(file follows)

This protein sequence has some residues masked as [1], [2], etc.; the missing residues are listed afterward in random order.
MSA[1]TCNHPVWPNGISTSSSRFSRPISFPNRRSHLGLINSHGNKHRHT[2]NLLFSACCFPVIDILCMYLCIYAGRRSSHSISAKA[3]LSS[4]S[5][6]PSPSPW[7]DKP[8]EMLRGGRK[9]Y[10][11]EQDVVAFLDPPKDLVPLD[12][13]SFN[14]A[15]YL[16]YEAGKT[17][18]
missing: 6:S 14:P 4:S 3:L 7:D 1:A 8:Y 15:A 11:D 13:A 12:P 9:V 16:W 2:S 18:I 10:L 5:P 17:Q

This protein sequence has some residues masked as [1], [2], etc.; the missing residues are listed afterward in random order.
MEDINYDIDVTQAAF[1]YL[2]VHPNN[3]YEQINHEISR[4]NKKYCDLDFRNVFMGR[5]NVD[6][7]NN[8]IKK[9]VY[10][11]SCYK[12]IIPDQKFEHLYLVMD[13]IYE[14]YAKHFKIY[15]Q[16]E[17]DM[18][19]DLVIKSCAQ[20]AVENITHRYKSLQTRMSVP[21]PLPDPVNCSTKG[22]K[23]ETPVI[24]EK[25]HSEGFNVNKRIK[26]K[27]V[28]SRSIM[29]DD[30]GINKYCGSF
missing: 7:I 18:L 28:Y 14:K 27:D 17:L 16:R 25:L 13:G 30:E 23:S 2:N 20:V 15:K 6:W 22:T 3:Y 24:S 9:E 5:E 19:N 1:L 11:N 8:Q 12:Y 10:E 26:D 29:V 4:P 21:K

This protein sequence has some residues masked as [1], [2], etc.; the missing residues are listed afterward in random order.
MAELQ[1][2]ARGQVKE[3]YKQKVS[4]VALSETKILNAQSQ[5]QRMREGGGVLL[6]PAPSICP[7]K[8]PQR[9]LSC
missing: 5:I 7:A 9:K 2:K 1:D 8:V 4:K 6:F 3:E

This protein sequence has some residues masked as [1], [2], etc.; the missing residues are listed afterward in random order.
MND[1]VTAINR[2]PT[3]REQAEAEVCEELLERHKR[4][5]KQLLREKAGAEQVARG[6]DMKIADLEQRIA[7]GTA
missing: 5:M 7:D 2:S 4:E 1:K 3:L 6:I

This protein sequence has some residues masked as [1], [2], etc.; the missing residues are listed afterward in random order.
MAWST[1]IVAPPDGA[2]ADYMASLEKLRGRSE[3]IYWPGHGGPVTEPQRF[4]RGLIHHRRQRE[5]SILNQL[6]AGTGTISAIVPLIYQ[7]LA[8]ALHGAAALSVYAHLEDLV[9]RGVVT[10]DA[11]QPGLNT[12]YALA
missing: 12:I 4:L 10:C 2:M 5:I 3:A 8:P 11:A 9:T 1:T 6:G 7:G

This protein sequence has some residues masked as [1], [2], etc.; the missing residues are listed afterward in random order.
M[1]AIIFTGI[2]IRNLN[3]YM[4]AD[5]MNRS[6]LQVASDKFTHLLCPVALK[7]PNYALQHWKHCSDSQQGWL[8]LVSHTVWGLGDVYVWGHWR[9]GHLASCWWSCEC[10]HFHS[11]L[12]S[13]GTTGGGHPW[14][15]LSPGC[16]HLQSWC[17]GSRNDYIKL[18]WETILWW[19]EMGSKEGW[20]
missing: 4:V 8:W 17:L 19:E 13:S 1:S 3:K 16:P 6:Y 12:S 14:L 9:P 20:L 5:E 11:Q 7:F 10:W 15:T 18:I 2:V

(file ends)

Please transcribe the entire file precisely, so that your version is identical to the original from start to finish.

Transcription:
This protein sequence has some residues masked as [1], [2], etc.; the missing residues are listed afterward in random order.
MSA[1]TCNHPVWPNGISTSSSRFSRPISFPNRRSHLGLINSHGNKHRHT[2]NLLFSACCFPVIDILCMYLCIYAGRRSSHSISAKA[3]LSS[4]S[5][6]PSPSPW[7]DKP[8]EMLRGGRK[9]Y[10][11]EQDVVAFLDPPKDLVPLD[12][13]SFN[14]A[15]YL[16]YEAGKT[17][18]
missing: 6:S 14:P 4:S 3:L 7:D 1:A 8:Y 15:A 11:D 13:A 12:P 9:V 16:W 2:S 18:I 10:L 5:P 17:Q

This protein sequence has some residues masked as [1], [2], etc.; the missing residues are listed afterward in random order.
MEDINYDIDVTQAAF[1]YL[2]VHPNN[3]YEQINHEISR[4]NKKYCDLDFRNVFMGR[5]NVD[6][7]NN[8]IKK[9]VY[10][11]SCYK[12]IIPDQKFEHLYLVMD[13]IYE[14]YAKHFKIY[15]Q[16]E[17]DM[18][19]DLVIKSCAQ[20]AVENITHRYKSLQTRMSVP[21]PLPDPVNCSTKG[22]K[23]ETPVI[24]EK[25]HSEGFNVNKRIK[26]K[27]V[28]SRSIM[29]DD[30]GINKYCGSF
missing: 7:I 18:L 28:Y 14:K 27:D 17:L 16:R 25:L 13:G 30:E 23:S 2:N 20:V 15:K 6:W 22:T 3:Y 24:S 9:E 5:E 19:N 1:L 11:N 8:Q 12:Y 10:E 26:D 29:V 4:P 21:K

This protein sequence has some residues masked as [1], [2], etc.; the missing residues are listed afterward in random order.
MAELQ[1][2]ARGQVKE[3]YKQKVS[4]VALSETKILNAQSQ[5]QRMREGGGVLL[6]PAPSICP[7]K[8]PQR[9]LSC
missing: 5:I 7:A 9:K 2:K 1:D 8:V 4:K 6:F 3:E

This protein sequence has some residues masked as [1], [2], etc.; the missing residues are listed afterward in random order.
MND[1]VTAINR[2]PT[3]REQAEAEVCEELLERHKR[4][5]KQLLREKAGAEQVARG[6]DMKIADLEQRIA[7]GTA
missing: 5:M 7:D 2:S 4:E 1:K 3:L 6:I

This protein sequence has some residues masked as [1], [2], etc.; the missing residues are listed afterward in random order.
MAWST[1]IVAPPDGA[2]ADYMASLEKLRGRSE[3]IYWPGHGGPVTEPQRF[4]RGLIHHRRQRE[5]SILNQL[6]AGTGTISAIVPLIYQ[7]LA[8]ALHGAAALSVYAHLEDLV[9]RGVVT[10]DA[11]QPGLNT[12]YALA
missing: 12:I 4:L 10:C 2:M 5:I 3:A 8:P 11:A 9:T 1:T 6:G 7:G

This protein sequence has some residues masked as [1], [2], etc.; the missing residues are listed afterward in random order.
M[1]AIIFTGI[2]IRNLN[3]YM[4]AD[5]MNRS[6]LQVASDKFTHLLCPVALK[7]PNYALQHWKHCSDSQQGWL[8]LVSHTVWGLGDVYVWGHWR[9]GHLASCWWSCEC[10]HFHS[11]L[12]S[13]GTTGGGHPW[14][15]LSPGC[16]HLQSWC[17]GSRNDYIKL[18]WETILWW[19]EMGSKEGW[20]
missing: 4:V 8:W 17:L 19:E 13:S 1:S 3:K 16:P 6:Y 12:S 14:L 9:P 20:L 5:E 11:Q 7:F 10:W 15:T 18:I 2:V